Sophie said after her test: “I’m so relieved to have survived! He warmed up amazingly and felt awesome, but when he came in here, I think it was the shadows because he just span round. He’s just not that sort of horse! From there, the team score just went out of my head and I thought ‘I just need to complete the test so we have a score’! That was stressful. It was hard to decide what to do around the outside, but I had to trust in him.
“When I had my mistake with the change, I just thought ‘don’t panic, pick him up, move on’. The simple changes have a double co-efficient and I was riding on eggshells, on a bomb – but an awesome bomb, don’t get me wrong! He was amazing, but I don’t want that again!
“I feel it was a miracle that we did the test and he came back to me. I went in and he calmed down and settled, but I wasn’t going to ask for anymore. I got more the other day, but I’m so pleased what I got today, I’m thrilled. Something really scared him in there and the pressure was on without a drop score.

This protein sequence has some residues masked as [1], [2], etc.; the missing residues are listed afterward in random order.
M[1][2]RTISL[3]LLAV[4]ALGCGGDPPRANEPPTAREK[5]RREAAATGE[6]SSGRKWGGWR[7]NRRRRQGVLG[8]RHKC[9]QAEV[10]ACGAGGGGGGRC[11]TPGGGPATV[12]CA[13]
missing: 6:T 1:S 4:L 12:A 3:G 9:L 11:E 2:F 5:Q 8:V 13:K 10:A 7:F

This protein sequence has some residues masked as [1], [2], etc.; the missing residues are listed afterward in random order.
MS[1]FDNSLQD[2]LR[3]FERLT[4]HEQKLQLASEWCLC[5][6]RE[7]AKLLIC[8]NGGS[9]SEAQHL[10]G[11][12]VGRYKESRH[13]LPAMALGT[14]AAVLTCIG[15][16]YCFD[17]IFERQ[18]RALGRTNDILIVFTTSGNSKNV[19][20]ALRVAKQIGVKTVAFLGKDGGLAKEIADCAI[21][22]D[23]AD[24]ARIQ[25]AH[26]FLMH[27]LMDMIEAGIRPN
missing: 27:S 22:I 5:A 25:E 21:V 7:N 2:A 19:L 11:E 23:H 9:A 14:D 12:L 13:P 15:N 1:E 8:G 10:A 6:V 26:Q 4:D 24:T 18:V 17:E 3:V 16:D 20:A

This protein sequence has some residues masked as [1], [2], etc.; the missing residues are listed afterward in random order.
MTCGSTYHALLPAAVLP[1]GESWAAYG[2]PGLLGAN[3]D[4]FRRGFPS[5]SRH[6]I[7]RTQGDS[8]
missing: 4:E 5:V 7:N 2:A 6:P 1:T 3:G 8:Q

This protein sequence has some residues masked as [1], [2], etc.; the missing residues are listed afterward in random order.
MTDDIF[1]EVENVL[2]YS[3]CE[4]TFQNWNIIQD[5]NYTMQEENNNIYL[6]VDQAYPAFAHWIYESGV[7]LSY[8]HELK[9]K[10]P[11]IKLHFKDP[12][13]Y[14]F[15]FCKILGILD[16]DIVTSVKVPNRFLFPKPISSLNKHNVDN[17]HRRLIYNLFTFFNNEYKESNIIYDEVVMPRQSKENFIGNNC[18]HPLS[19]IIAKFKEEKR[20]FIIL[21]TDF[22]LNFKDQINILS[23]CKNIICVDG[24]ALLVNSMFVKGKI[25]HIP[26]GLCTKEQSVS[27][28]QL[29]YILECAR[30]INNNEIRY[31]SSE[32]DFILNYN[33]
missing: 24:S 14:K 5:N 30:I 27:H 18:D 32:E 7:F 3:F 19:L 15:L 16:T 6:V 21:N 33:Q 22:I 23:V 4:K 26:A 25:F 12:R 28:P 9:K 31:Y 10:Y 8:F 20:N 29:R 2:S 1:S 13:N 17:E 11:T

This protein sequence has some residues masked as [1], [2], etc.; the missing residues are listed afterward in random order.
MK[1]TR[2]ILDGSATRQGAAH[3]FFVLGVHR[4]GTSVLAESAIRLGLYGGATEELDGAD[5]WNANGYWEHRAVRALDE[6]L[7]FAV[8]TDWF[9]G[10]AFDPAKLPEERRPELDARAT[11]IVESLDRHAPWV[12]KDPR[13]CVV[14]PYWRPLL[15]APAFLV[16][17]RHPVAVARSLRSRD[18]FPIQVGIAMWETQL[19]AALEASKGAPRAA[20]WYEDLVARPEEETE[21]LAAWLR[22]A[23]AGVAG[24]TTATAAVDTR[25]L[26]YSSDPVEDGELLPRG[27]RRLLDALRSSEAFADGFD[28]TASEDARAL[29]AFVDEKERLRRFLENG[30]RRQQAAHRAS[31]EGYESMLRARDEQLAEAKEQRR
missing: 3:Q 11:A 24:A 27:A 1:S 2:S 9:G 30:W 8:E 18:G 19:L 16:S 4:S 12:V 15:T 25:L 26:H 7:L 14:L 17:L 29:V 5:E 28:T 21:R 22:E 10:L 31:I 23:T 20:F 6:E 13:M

“To get that score with what I felt I had just shows what a horse he is. It gives me faith that as a rider I can ask for less and still get plenty, which is amazing. I’m thrilled for the team – we came with no expectation, just hope.”
A nervous wait
The British riders had done all they could. Their final tally was set at 229.905% and now it was down to our rivals to better it. Alongside Great Britain, the teams in medal contention were USA, the Netherlands, Denmark and Belgium – all with their final riders to come in Grade 4, so it was to be an agonising wait with the calculators out.
Kate Shoemaker for the USA got the Grade 4 underway with Solitaer 40 and their score of 71.825% was enough to keep them in the medal hunt, which would be a historic first Paralympic team medal for the country who hosted para-dressage for the first time at the 1996 Atlanta Paralympics. It was then a case of what could the riders from the Netherlands, Denmark and Belgium do.